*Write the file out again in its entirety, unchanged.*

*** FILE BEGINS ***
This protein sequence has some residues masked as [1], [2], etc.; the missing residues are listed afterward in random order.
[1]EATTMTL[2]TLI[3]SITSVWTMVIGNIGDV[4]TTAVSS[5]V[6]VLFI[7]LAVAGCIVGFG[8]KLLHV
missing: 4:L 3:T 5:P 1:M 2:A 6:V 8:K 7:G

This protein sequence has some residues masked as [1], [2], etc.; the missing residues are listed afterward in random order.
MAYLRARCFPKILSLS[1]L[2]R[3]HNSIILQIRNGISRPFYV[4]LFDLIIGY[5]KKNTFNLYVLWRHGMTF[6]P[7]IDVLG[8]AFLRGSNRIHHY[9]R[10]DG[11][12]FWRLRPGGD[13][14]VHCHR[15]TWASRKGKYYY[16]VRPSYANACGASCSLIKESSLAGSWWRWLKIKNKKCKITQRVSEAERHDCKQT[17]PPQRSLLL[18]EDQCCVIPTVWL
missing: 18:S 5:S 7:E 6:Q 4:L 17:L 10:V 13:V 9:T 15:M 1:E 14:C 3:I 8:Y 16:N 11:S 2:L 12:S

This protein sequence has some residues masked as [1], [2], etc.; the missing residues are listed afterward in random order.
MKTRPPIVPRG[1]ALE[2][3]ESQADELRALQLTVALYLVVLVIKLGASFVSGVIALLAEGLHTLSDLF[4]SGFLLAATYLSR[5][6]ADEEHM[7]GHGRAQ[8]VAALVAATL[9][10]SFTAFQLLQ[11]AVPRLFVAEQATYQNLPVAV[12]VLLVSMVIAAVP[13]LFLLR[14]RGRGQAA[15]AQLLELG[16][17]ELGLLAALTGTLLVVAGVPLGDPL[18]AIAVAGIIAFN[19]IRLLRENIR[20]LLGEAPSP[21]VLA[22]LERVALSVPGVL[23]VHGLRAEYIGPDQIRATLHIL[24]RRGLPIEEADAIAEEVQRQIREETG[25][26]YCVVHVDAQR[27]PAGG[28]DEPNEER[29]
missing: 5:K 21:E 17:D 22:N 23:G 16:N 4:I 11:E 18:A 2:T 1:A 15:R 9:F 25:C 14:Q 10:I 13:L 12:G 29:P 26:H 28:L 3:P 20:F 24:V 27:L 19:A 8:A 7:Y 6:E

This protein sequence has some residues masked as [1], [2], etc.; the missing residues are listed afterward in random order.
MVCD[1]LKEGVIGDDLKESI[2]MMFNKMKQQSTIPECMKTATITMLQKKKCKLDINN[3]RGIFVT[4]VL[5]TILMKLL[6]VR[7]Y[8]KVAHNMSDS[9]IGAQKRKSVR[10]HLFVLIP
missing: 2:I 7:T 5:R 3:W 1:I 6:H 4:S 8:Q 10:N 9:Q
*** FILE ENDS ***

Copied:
This protein sequence has some residues masked as [1], [2], etc.; the missing residues are listed afterward in random order.
[1]EATTMTL[2]TLI[3]SITSVWTMVIGNIGDV[4]TTAVSS[5]V[6]VLFI[7]LAVAGCIVGFG[8]KLLHV
missing: 4:L 3:T 5:P 1:M 2:A 6:V 8:K 7:G

This protein sequence has some residues masked as [1], [2], etc.; the missing residues are listed afterward in random order.
MAYLRARCFPKILSLS[1]L[2]R[3]HNSIILQIRNGISRPFYV[4]LFDLIIGY[5]KKNTFNLYVLWRHGMTF[6]P[7]IDVLG[8]AFLRGSNRIHHY[9]R[10]DG[11][12]FWRLRPGGD[13][14]VHCHR[15]TWASRKGKYYY[16]VRPSYANACGASCSLIKESSLAGSWWRWLKIKNKKCKITQRVSEAERHDCKQT[17]PPQRSLLL[18]EDQCCVIPTVWL
missing: 18:S 5:S 7:E 6:Q 4:L 17:L 10:V 13:V 9:T 15:M 1:E 14:C 3:I 8:Y 16:N 11:S 2:L 12:S

This protein sequence has some residues masked as [1], [2], etc.; the missing residues are listed afterward in random order.
MKTRPPIVPRG[1]ALE[2][3]ESQADELRALQLTVALYLVVLVIKLGASFVSGVIALLAEGLHTLSDLF[4]SGFLLAATYLSR[5][6]ADEEHM[7]GHGRAQ[8]VAALVAATL[9][10]SFTAFQLLQ[11]AVPRLFVAEQATYQNLPVAV[12]VLLVSMVIAAVP[13]LFLLR[14]RGRGQAA[15]AQLLELG[16][17]ELGLLAALTGTLLVVAGVPLGDPL[18]AIAVAGIIAFN[19]IRLLRENIR[20]LLGEAPSP[21]VLA[22]LERVALSVPGVL[23]VHGLRAEYIGPDQIRATLHIL[24]RRGLPIEEADAIAEEVQRQIREETG[25][26]YCVVHVDAQR[27]PAGG[28]DEPNEER[29]
missing: 5:K 21:E 17:D 22:N 23:G 16:N 4:I 11:E 18:A 2:T 1:A 15:R 9:F 25:C 14:Q 10:I 13:L 12:G 29:P 26:H 28:L 3:P 20:F 24:V 27:L 19:A 8:A 7:Y 6:E

This protein sequence has some residues masked as [1], [2], etc.; the missing residues are listed afterward in random order.
MVCD[1]LKEGVIGDDLKESI[2]MMFNKMKQQSTIPECMKTATITMLQKKKCKLDINN[3]RGIFVT[4]VL[5]TILMKLL[6]VR[7]Y[8]KVAHNMSDS[9]IGAQKRKSVR[10]HLFVLIP
missing: 2:I 7:T 5:R 3:W 1:I 6:H 4:S 8:Q 10:N 9:Q